Anyway, Rudy was basically the Neo-Con golden boy and successor to Bush the moment Dubya won the 2004 election. The rumblings began soon after the election but real movement began in late 2005, when there were independent committees being formed to spread the world about Giuliani for President. By early 2006, Rudy himself was acknowledging that he was thinking about running if he was able to raise enough money. By late 2006, he had formed an exploratory committee to gauge interest and support, which is really a way of declaring your candidacy without ‘formally’ declaring your candidacy. He officially entered the race in February 2007 when he filed a statement of candidacy with the FEC. One of the first things Giuliani did after he announced his candidacy, besides remind America that he was mayor of NYC when 9/11 happened, was release his ‘Twelve Commitments to the American People’ which was really just a list of neo-con positions on tax-cutting and anti-terrorism plans.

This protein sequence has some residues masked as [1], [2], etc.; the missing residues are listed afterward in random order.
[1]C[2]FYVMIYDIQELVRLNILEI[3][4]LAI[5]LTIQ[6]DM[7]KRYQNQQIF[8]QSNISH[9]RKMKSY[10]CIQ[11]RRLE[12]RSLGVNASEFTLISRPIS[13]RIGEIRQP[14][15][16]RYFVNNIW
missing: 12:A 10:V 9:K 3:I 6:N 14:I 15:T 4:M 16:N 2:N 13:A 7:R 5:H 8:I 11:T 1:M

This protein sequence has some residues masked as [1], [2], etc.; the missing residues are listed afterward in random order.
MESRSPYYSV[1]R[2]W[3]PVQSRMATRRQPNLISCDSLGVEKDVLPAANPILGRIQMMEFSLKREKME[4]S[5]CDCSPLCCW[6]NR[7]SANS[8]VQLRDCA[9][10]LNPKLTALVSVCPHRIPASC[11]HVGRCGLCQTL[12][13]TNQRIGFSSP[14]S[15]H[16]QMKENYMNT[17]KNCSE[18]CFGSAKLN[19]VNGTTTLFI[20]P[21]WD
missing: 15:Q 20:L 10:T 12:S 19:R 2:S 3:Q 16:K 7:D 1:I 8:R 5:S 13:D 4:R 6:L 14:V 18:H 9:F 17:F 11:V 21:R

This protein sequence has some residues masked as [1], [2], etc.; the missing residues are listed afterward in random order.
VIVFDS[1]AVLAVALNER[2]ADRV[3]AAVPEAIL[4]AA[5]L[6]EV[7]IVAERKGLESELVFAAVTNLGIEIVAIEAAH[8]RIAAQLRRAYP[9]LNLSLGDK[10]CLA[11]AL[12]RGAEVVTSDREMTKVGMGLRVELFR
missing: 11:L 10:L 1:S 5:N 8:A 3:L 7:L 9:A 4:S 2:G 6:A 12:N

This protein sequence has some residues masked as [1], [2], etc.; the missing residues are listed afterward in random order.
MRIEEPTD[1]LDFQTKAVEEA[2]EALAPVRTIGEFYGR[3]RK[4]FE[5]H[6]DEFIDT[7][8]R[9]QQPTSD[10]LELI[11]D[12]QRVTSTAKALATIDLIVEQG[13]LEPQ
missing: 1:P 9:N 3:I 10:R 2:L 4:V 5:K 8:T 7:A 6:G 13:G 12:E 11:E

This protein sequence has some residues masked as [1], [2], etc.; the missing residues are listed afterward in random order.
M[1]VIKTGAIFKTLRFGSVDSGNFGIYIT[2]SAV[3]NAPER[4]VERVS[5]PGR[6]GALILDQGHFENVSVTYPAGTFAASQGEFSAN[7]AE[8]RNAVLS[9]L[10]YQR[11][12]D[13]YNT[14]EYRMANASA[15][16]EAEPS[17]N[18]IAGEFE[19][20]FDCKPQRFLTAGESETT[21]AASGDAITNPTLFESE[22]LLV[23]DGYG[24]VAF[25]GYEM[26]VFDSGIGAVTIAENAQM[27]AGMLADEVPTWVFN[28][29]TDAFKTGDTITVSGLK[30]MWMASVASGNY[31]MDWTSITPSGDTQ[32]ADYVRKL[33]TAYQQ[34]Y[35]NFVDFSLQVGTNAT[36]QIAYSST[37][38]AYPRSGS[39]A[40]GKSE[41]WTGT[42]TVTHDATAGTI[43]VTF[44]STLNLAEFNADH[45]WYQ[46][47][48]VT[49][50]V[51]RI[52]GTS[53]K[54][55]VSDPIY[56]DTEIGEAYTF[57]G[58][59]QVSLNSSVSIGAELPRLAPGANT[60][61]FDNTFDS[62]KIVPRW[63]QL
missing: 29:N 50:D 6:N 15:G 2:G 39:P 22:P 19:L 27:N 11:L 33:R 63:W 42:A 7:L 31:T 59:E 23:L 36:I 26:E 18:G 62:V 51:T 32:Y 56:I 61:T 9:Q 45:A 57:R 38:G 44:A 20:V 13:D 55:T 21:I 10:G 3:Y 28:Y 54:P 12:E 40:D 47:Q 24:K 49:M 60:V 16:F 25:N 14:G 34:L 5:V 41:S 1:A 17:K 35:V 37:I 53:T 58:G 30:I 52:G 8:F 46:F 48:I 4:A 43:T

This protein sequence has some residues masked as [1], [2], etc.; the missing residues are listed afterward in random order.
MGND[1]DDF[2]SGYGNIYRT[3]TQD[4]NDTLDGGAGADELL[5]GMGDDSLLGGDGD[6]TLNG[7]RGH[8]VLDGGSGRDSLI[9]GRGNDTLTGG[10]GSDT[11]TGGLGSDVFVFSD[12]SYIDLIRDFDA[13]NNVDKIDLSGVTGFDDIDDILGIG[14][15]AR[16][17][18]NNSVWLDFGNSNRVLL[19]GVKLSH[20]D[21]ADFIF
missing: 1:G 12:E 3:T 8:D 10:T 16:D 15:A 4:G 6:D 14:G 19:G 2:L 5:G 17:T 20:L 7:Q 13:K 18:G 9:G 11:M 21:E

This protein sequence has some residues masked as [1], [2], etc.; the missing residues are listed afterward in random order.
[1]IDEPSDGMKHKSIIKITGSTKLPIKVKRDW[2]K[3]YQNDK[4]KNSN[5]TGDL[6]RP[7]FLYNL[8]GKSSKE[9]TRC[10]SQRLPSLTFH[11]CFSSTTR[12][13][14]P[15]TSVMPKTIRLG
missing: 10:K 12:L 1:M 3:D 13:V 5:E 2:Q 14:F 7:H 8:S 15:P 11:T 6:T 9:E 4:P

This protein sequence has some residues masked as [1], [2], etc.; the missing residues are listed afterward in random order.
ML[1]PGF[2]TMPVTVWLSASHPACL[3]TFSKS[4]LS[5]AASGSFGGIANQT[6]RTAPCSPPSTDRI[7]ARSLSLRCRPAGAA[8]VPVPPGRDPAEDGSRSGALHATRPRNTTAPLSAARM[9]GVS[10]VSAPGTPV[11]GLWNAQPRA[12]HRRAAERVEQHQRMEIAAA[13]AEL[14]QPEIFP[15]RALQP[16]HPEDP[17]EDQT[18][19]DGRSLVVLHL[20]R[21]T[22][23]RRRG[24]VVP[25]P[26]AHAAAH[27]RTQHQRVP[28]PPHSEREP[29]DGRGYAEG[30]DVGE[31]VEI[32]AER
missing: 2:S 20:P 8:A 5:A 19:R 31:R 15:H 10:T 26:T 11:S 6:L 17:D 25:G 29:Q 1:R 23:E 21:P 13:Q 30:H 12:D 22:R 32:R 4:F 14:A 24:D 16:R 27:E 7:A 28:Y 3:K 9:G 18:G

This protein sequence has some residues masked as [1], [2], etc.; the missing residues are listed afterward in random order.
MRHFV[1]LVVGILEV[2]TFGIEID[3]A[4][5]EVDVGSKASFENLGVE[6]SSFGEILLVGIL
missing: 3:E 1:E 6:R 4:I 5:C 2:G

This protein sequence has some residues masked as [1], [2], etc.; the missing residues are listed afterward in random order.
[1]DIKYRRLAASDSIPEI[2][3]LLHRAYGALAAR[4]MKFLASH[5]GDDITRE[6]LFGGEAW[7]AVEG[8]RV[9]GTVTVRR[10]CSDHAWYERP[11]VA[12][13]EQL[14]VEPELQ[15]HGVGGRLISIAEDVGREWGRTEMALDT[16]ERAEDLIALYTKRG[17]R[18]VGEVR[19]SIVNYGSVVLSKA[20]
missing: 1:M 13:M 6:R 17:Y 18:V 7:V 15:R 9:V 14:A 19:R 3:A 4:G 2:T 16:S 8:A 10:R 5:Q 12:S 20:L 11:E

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After listing his plans and policies if he were to be President, Giuliani’s campaign made a weird, and ultimately fatal, decision. As Giuliani enjoyed frontrunner status all throughout 2007, due to his high visibility from the outset and the support he had within the party, his campaign decided it would be more worthwhile to focus on the larger states that had more delegates (such as New York, Florida and California) rather than the states who had the earlier primaries and caucuses (like Iowa, New Hampshire and South Carolina). Therefore, Giuliani spent most of his time campaigning and building his base in the larger, but later, states rather than focus on the earlier states where all the other candidates were spending their time and money. While in theory, perhaps this strategy could work, especially with a crowded field where delegates are at a premium. But, if you aren’t where everyone else is, then the press is not covering you either. So, Giuliani saw his national lead in the polls dwindle and while his poll numbers in the early states were absolutely dismal. He tried to make a last ditch effort to save face in New Hampshire by firing out millions of dollars in ads there at the last minute, but the damage was done. It didn’t help that other candidates were reminding voters of issues in his personal life at this time, like his three marriages, his adultery and his relationship with Bernard Kerik, who was indicted for tax fraud in late 2007.